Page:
The Royal Society of Canada (RSC) offers a variety of prestigious medals and awards recognizing outstanding achievements of Canadian researchers. It is a responsibility of Fellows of the RSC to nominate candidates for these honours, and they are explicitly invited to do so every year.
Earlier this year, Water Institute member Keith Hipel, University Professor in Waterloo's Department of Systems Design Engineering, was awarded the Miroslaw Romanowski Medal for significant contributions to the resolution of scientific aspects of environmental problems or for important improvements to the quality of an ecosystem in all aspects — terrestrial, atmospheric and aqueous — brought about by scientific means.
On November 29, professor Hipel will deliver the Miroslaw Romanowski Lecture at the University of Waterloo: "Negotiations over Groundwater Contamination."
The Graph Model for Conflict Resolution (GMCR) is applied to the explosive dispute that arose over the discovery of a carcinogen in the aquifer supplying water to the town of Elmira, located in Southern Ontario, Canada, to demonstrate how one can realistically investigate conflict in order to obtain strategic insights for supporting informed decision making. This highly divisive groundwater contamination conflict is utilized to explain a rich range of inherent capabilities of GMCR, as well as worthwhile avenues for extensions, which make GMCR a truly powerful decision technology for addressing challenging conflict situations. Moreover, the crucial importance of scientifically taking into account both the societal and physical systems aspects of this complex problem is emphasized within an interdisciplinary system of systems thinking perspective. A flexible preference elicitation method, called option prioritization, is employed to obtain the relative preferences of each decision maker (DM) in the dispute over the states or scenarios which can occur, based upon naturally expressed preference statements regarding the options or courses of actions available to the DMs. Solution concepts, reflecting how a chess player thinks in terms of moves and counter-moves, are utilized to mirror the ways humans may behave under conflict, varying from short to long-term thinking and from risk-averse to risk-seeking outlooks. After ascertaining the best outcome that a DM can achieve on his or her own in a conflict, coalition analysis is used to check if a DM can fare even better by cooperating with others. For the Elmira dispute, potential equilibria or compromise resolutions are predicted and the reasons for the decision of two of the disputants to form a coalition and bring about a dramatic resolution to the conflict are explained. The ability of GMCR to capture emotions, strength of preference, attitudes, misunderstandings (referred to as hypergames), and uncertain preferences (unknown, fuzzy, grey and probabilistic), greatly broadens its scope of applicability. Techniques for tracing how a conflict can evolve over time from a status quo state to a final specified outcome, as well as how to handle hierarchical structures, such as when a central government interacts with its provinces or states, further enforce the comprehensive nature of GMCR. In fact, an Artificial Intelligence algorithm is available to determine how DMs in a conflict must think in terms of preference in order to reach a desirable outcome in what is called the inverse engineering problem. Learning how DMs may think allows creativity in purposefully directing a dispute towards a win/win resolution.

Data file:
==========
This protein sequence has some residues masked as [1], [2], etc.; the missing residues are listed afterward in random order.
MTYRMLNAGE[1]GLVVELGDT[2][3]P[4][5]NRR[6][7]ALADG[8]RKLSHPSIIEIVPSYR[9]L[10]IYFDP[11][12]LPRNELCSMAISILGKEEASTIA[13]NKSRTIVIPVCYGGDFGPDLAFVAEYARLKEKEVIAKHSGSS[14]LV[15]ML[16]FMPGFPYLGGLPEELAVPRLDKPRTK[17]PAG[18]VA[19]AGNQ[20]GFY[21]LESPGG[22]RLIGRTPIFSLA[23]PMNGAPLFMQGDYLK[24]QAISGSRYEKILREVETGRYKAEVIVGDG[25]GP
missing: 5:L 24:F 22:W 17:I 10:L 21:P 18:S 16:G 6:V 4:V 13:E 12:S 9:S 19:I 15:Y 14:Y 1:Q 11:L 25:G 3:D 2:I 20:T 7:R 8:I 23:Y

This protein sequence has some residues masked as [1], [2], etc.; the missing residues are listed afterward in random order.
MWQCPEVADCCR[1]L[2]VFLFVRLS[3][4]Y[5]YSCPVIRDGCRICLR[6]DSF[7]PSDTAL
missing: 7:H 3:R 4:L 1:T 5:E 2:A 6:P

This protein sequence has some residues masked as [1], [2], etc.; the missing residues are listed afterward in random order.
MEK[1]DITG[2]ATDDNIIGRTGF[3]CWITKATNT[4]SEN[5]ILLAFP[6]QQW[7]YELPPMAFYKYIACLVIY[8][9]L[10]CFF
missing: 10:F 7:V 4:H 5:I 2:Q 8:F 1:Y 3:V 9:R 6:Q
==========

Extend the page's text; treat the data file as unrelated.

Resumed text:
Keith Hipel is Officer of the Order of Canada, University Professor of Systems Design Engineering at the University of Waterloo, Past President of the Academy of Science within the Royal Society of Canada, Senior Fellow of the Centre for International Governance Innovation, Fellow of the Balsillie School of International Affairs, and Coordinator of the Conflict Analysis Group at Waterloo. He is globally renowned for his unique interdisciplinary research from a Systems Engineering perspective on the development of conflict resolution, multiple criteria decision analysis (MCDA), time series analysis and other decision-making methodologies for addressing challenging system of systems engineering problems lying at the confluence of society, technology and the environment, with applications in water resources management, hydrology, environmental engineering, energy, and sustainable development. His recent breakthroughs in the inverse engineering of decision systems has opened fertile opportunities for benefiting society via seminal contributions in artificial intelligence (AI). Hipel has received numerous accolades for his highly original and useful research.